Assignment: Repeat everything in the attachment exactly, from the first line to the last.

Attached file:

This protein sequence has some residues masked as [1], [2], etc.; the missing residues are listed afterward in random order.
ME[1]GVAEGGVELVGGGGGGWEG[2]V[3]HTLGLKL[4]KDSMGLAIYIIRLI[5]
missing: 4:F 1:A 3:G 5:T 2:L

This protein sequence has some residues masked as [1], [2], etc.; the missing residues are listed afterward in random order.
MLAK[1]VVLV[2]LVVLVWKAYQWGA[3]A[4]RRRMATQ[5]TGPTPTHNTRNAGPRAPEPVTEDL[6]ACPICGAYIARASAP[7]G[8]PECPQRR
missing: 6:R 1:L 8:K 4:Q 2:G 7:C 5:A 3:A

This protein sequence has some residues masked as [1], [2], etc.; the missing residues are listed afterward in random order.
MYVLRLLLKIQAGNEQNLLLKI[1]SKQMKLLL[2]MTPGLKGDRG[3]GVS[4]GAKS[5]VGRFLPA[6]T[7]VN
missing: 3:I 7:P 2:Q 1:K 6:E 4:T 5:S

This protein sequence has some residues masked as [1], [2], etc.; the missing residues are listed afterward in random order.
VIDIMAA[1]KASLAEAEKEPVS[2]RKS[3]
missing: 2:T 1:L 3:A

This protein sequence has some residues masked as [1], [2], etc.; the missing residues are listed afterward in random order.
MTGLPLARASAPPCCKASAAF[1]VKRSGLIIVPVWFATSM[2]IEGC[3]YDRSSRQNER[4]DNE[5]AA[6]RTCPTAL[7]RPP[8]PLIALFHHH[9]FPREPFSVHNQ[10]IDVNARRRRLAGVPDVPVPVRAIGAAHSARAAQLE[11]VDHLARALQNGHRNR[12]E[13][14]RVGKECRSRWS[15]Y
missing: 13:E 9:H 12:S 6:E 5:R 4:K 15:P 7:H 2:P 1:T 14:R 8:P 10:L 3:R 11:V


This protein sequence has some residues masked as [1], [2], etc.; the missing residues are listed afterward in random order.
ME[1]GVAEGGVELVGGGGGGWEG[2]V[3]HTLGLKL[4]KDSMGLAIYIIRLI[5]
missing: 4:F 1:A 3:G 5:T 2:L

This protein sequence has some residues masked as [1], [2], etc.; the missing residues are listed afterward in random order.
MLAK[1]VVLV[2]LVVLVWKAYQWGA[3]A[4]RRRMATQ[5]TGPTPTHNTRNAGPRAPEPVTEDL[6]ACPICGAYIARASAP[7]G[8]PECPQRR
missing: 6:R 1:L 8:K 4:Q 2:G 7:C 5:A 3:A

This protein sequence has some residues masked as [1], [2], etc.; the missing residues are listed afterward in random order.
MYVLRLLLKIQAGNEQNLLLKI[1]SKQMKLLL[2]MTPGLKGDRG[3]GVS[4]GAKS[5]VGRFLPA[6]T[7]VN
missing: 3:I 7:P 2:Q 1:K 6:E 4:T 5:S

This protein sequence has some residues masked as [1], [2], etc.; the missing residues are listed afterward in random order.
VIDIMAA[1]KASLAEAEKEPVS[2]RKS[3]
missing: 2:T 1:L 3:A

This protein sequence has some residues masked as [1], [2], etc.; the missing residues are listed afterward in random order.
MTGLPLARASAPPCCKASAAF[1]VKRSGLIIVPVWFATSM[2]IEGC[3]YDRSSRQNER[4]DNE[5]AA[6]RTCPTAL[7]RPP[8]PLIALFHHH[9]FPREPFSVHNQ[10]IDVNARRRRLAGVPDVPVPVRAIGAAHSARAAQLE[11]VDHLARALQNGHRNR[12]E[13][14]RVGKECRSRWS[15]Y
missing: 13:E 9:H 12:S 6:E 5:R 4:K 15:P 7:H 2:P 1:T 14:R 8:P 10:L 3:R 11:V